Needing a little extra push to get you out of that post-December food and booze coma? These relatively easy bike rides are some of the most scenic and unique around – and all doable in a day. While Uber may be great and all, we’re hopping on that fixie bandwagon…pedaling our way around 2016.
#1 The Cycle Snake
What: An elevated orange bike lane that quite literally snakes its way over the Bryggebro Bridge and Copenhagen’s harbour. Designed by Dissing + Weitling, the Cykelslangen solves urban infrastructural issues for cars, pedestrians and bikes, meaning riders no longer have to lug their bike up the stairs of the Fisketorvet Shopping Centre to cross over. The 4 meter wide, 220 meter long pathway is one of the first urban designs in the world that architecturally and aesthetically puts the bike first.
#2 Sun Moon Lake
Where: Taichung, Taiwan
What: Only a half hour bus or taxi ride outside Taichung (which itself is only a 50 minute high-speed train ride from Taipei) the 29 km Yuetan Bike Path is definitely doable as a day trip from the capital. With colourful boats, amazing sunsets, sandy beaches, and some modernist bridges thrown in for good measure, this trail is one of the most picturesque (and easy) bike rides in the world. Single? You may want to throw in a stop at the Longfeng Temple where you can say a little prayer to the god of matchmaking.
#3 Stanley Park
What: Ask anyone in Vancouver one ‘must see’, and Stanley Park will invariably come up. Separating the downtown core from North and West Vancouver, the urban forest is home to old-growth Cedars, sandy beaches, a lagoon filled with beavers, Northwest Coast totem poles, and panoramic views of the entire lower mainland. The 11 km seawall around the park also connects with the rest of the city’s waterfront bike paths, which just happen to be lined with restaurants, bars and cafes – meaning you’re never too far from a cold one, or some fresh Pacific seafood the city is famous for.
#4 Templehof Airport
What: Down in the southern Templehof-Schöneberg district, the decommissioned airport once used by Hitler has now been converted into a huge, publicly accessible green space. In true Berlin fashion, the runways have become an urban playground, allowing you free reign of the tarmac without causing a panic. A super popular locale for flying kites, the vintage airport also hosts music festivals, fashion trade shows and DMY – Berlin’s annual international design festival.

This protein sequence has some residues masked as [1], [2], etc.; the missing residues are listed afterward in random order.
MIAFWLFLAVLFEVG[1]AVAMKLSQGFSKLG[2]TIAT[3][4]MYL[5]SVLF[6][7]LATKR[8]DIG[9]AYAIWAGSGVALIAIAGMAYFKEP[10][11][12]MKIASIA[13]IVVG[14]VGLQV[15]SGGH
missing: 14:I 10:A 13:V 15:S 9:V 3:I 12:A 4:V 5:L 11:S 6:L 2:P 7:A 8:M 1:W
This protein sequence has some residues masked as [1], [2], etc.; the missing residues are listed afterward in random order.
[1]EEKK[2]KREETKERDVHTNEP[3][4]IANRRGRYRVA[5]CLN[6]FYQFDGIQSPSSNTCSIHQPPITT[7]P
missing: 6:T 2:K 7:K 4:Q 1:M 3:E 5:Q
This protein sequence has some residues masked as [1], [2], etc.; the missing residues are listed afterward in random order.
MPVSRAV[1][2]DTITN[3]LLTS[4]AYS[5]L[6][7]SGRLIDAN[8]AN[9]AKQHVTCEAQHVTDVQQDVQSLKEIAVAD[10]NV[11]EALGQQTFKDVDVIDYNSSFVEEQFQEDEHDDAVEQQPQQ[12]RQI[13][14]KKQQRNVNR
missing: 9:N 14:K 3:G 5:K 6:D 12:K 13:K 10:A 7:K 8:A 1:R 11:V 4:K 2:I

#5 Naoshima Island
Where: Naoshima, Japan
What: Also known as ‘Art Island’, Naoshima is one for the bucket list for art and architecture enthusiasts – and best seen on one of the many bikes available as you arrive to the island by ferry. With multiple architectural projects by Tadao Ando and Ishii Kazuhiro, the island is also one of the main locales of the Setouchi Art Triennale which kicks off this March. If that wasn’t enough to pique your interest, Naoshima has a Mediterranean-like climate, sandy beaches, and a laid-back vibe that makes for a perfect Japanese getaway, nicely balancing Tokyo or Osaka’s more hurried pace.
Where: Eindhoven, Netherlands
What: Built in 2013, this suspended circular bridge in Noord-Brabant is the first and only of its kind. Designed by IPV Delft, the shared bicycle and pedestrian ring adds to the already extensive bike path network that has made the Netherlands famous for their pedal-centric planning. Just one more reason to go beyond Amsterdam and explore the bike-friendly (and flat) countryside.
#7 The Strand
Where: Los Angeles
What: It’s super touristy, it’s kind of cheesy, but it’s 35 km (one way) of sandy beachfront, palm trees and LA sun! If you’re planning on doing the down-and-back thing but aren’t up for the full 70 km, start your bike ride in Pacific Palisades and turn around near Playa Del Rey. You’ll pass by the famous Santa Monica Pier and Venice Beach, but if you can push it (and you should), the Manhattan Beach Pier a little further South is just as picturesque with fewer selfie sticks running amok.
#8 Nam Sang Wai
Where: Hong Kong
What: Escape the concrete jungle and head out to Yuen Long where a super leisurely 5 km bike path runs alongside the banks of the Kam Tim and Shan Pui Rivers. Popular with film crews and bird watchers, the abandoned farms and pastoral setting are a world away from Central yet minutes from the MTR. No bike? No problem! You can rent them from the Tin Fung Bicycle Company a block away from the Yuen Long MTR. And, the trip wouldn’t be complete without a ride on the Nam Sang Wai River Ferry, the last of its kind in Hong Kong.